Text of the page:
There is a billboard asking "Injured by a Chiropractor" that is making its way around Bridgeport and to many it is a mystery who is behind it.
It also is giving chiropractors in Connecticut and around the country a real pain in the neck.
The chiropractic industry wants to know who is behind the ads on a Bridgeport bus which targets the profession.
Tonight, Team 8 investigator Alan Cohn reveals who is taking out the ads and why.
On their website, the president of the World Chiropractic Alliance likens the ad to a hate crime and he warns if those bus signs aren't taken down immediately, the WCA is prepared to go to federal court and give them an adjustment they won't forget.
But the president of the Greater Bridgeport Transit Authority says this is a matter of free speech.
It's a rhetorical question on one bus in one city but it's got chiropractors from Connecticut to California more than just a little upset.
"Who in their right mind would do something like that especially with a false message."
"Injured by a chiropractor?" the ad on a Greater Bridgeport Transit Authority bus asks, while pictures show two women grimacing in the clutches of a chiropractor.
The ad is sponsored by the Chiropractic Stroke Awareness Group.
Luigi DiRubba is a chiropractor in Cheshire and the Connecticut representative of International Chiropractors Association.
"We are talking about individuals out there that may read this slanderous statement and may misconstrue it. There is a major issue here," says DiRubba.
But DiRubba's reaction pales in comparison to the response of the World Chiropractic Alliance. The group's attorney is demanding the Transit Authority remove the ad calling it "shameless and legally libelous," and "a vicious attack."
Ron Kilcoyne is the Transit Authority's C.E.O. and has been deluged by calls, letters, and emails from angry chiropractors but says, "This ad was not slanderous. It asked a rhetorical question. Have you been injured? It did not specify any particular chiropractor. It did not make any statement of fact."
The World Chiropractic Alliance is also asking the Transit Authority to provide it with a copy of the agreement for the ad. The organization doesn't know who is responsible for it, but we do.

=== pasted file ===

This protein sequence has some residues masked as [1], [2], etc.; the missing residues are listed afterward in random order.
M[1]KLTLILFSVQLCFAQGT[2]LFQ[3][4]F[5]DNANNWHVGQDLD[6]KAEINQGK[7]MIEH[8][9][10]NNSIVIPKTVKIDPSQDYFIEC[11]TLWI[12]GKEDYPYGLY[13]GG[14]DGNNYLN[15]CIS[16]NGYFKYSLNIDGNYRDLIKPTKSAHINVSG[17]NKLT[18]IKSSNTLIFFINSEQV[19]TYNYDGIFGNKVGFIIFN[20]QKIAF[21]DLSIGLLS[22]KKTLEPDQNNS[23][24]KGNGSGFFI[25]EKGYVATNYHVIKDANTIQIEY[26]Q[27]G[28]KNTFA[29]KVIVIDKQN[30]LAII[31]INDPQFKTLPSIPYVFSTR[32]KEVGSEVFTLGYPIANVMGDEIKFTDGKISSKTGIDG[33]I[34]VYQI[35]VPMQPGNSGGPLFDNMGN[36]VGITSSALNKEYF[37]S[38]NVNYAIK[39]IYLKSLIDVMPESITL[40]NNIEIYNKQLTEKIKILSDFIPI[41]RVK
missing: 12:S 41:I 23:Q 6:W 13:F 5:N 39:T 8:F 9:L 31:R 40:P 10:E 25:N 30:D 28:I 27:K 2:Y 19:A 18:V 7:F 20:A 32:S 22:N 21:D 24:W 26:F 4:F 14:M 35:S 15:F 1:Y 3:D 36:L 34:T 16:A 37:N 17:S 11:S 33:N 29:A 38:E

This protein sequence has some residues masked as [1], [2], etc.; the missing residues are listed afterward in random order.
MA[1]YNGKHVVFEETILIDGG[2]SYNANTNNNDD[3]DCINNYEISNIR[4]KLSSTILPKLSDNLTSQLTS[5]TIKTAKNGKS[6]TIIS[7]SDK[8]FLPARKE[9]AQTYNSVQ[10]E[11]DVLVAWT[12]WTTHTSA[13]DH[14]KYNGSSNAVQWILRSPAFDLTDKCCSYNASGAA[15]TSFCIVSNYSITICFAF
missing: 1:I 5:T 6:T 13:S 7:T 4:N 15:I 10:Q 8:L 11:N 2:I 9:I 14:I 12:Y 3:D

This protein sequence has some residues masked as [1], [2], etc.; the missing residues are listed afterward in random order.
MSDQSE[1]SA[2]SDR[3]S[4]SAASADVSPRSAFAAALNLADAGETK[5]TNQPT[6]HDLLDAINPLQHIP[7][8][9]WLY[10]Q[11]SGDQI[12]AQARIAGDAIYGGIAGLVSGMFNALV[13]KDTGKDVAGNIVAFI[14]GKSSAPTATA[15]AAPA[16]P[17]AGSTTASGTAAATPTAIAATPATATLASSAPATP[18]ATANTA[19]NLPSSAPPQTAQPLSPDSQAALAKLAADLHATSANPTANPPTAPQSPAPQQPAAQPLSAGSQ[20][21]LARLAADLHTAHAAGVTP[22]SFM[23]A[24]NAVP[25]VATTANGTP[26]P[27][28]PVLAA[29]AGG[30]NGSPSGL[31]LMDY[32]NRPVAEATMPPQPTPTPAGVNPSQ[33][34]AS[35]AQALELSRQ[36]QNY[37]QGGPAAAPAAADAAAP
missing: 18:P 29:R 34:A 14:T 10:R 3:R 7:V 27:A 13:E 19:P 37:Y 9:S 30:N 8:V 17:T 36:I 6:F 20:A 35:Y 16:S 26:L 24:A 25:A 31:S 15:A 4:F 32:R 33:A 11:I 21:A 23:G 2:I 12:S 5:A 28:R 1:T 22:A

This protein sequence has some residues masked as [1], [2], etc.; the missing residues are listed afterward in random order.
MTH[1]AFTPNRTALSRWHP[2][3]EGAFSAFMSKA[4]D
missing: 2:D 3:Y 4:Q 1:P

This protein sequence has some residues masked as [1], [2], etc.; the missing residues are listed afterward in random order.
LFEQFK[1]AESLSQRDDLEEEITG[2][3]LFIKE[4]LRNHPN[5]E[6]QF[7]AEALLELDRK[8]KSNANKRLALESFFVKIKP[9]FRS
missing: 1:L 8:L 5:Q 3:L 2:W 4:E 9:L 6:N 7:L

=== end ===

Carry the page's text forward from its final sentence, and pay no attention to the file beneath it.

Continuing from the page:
"It is us. It is a group of victims, family members and friends who have been traumatized by this. Whose lives have been destroyed," says Britt.
Britt, who asked us not to use her last name, says she reached an out of court settlement after having a stroke just over three years ago in her chiropractor's office.
"His hands were still touching my head when I felt this horrendous rushing sensation and heard a noise in my head," says Britt.
Britt continues to receive physical therapy. She requires a feeding tube because she's lost the ability to swallow.
"She heard herself screeching."
Britt's injuries are not nearly as serious as 56-year-old Linda Solsbury, a former nurse who suffered a stroke during an adjustment 20-years ago. She says she won a multi-million dollar jury award. She's partially paralyzed, can't speak and must use a keyboard to communicate.
She told us why she is involved in the ad campaign.
"To find people in our state who have been through this in varying degrees and to come out because there has been enough to validate the reasons for doing this," says Solsbury.
The women point to the World Chiropractic Alliance's own literature which says "numerous published scientific and medical studies indicate incidence of stroke is estimated at between 1 to 3 incidents per million adjustments.
"When we are talking about risk factors our profession is at a very low level," says DiRubba.
Some of Dr. DiRubba's patients, like 66-year-old Bruce Franklin, say chiropractic adjustments have made a huge difference in their lives.
"I have no fear at all and I've never been hurt," says Bruce Franklin, Wallingford.
The attorney representing the World Chiropractic Alliance told us late today the organization is preparing to take appropriate action including filing a lawsuit. They are also investigating who is behind the ads. Now they know.